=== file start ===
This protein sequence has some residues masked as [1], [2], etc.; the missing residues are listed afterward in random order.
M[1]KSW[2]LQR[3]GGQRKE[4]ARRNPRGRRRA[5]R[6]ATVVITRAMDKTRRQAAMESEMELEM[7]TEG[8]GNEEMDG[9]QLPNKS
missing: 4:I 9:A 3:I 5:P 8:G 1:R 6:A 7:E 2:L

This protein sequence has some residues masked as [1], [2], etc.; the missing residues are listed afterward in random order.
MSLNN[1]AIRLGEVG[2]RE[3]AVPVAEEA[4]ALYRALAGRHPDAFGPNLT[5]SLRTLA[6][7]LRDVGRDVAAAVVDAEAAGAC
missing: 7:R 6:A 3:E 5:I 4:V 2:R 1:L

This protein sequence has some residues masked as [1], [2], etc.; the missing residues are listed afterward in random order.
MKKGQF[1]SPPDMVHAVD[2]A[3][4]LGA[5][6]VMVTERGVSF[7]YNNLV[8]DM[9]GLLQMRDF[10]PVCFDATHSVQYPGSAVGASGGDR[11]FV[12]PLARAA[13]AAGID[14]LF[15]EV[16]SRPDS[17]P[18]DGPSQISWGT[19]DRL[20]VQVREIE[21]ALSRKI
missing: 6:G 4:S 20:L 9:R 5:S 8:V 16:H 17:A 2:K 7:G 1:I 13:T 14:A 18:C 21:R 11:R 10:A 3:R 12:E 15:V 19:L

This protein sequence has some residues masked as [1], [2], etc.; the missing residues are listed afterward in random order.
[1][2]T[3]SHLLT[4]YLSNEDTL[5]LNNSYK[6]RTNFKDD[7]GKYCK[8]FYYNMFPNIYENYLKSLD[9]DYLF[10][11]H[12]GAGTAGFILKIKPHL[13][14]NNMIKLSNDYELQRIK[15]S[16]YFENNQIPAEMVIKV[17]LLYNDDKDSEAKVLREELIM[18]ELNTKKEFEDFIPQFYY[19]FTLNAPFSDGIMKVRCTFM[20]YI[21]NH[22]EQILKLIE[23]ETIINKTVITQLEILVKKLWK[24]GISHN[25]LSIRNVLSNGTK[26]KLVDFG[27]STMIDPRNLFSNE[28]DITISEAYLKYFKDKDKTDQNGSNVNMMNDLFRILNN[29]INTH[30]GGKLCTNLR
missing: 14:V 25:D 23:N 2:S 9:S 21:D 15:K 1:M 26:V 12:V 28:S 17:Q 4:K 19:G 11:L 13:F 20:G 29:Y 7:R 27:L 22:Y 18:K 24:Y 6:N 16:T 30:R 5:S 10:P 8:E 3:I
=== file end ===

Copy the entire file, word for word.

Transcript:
This protein sequence has some residues masked as [1], [2], etc.; the missing residues are listed afterward in random order.
M[1]KSW[2]LQR[3]GGQRKE[4]ARRNPRGRRRA[5]R[6]ATVVITRAMDKTRRQAAMESEMELEM[7]TEG[8]GNEEMDG[9]QLPNKS
missing: 4:I 9:A 3:I 5:P 8:G 1:R 6:A 7:E 2:L

This protein sequence has some residues masked as [1], [2], etc.; the missing residues are listed afterward in random order.
MSLNN[1]AIRLGEVG[2]RE[3]AVPVAEEA[4]ALYRALAGRHPDAFGPNLT[5]SLRTLA[6][7]LRDVGRDVAAAVVDAEAAGAC
missing: 7:R 6:A 3:E 5:I 4:V 2:R 1:L

This protein sequence has some residues masked as [1], [2], etc.; the missing residues are listed afterward in random order.
MKKGQF[1]SPPDMVHAVD[2]A[3][4]LGA[5][6]VMVTERGVSF[7]YNNLV[8]DM[9]GLLQMRDF[10]PVCFDATHSVQYPGSAVGASGGDR[11]FV[12]PLARAA[13]AAGID[14]LF[15]EV[16]SRPDS[17]P[18]DGPSQISWGT[19]DRL[20]VQVREIE[21]ALSRKI
missing: 6:G 4:S 20:L 9:R 5:S 8:V 16:H 17:A 2:K 7:G 1:I 13:T 14:A 18:C 21:R 11:R 10:A 3:R 12:E 15:V 19:L

This protein sequence has some residues masked as [1], [2], etc.; the missing residues are listed afterward in random order.
[1][2]T[3]SHLLT[4]YLSNEDTL[5]LNNSYK[6]RTNFKDD[7]GKYCK[8]FYYNMFPNIYENYLKSLD[9]DYLF[10][11]H[12]GAGTAGFILKIKPHL[13][14]NNMIKLSNDYELQRIK[15]S[16]YFENNQIPAEMVIKV[17]LLYNDDKDSEAKVLREELIM[18]ELNTKKEFEDFIPQFYY[19]FTLNAPFSDGIMKVRCTFM[20]YI[21]NH[22]EQILKLIE[23]ETIINKTVITQLEILVKKLWK[24]GISHN[25]LSIRNVLSNGTK[26]KLVDFG[27]STMIDPRNLFSNE[28]DITISEAYLKYFKDKDKTDQNGSNVNMMNDLFRILNN[29]INTH[30]GGKLCTNLR
missing: 14:V 25:D 23:N 2:S 9:S 21:D 15:K 1:M 26:V 12:V 28:S 17:Q 4:K 19:G 11:L 13:F 20:G 29:Y 7:R 27:L 22:Y 18:K 24:Y 6:N 16:T 30:R 5:S 10:P 8:E 3:I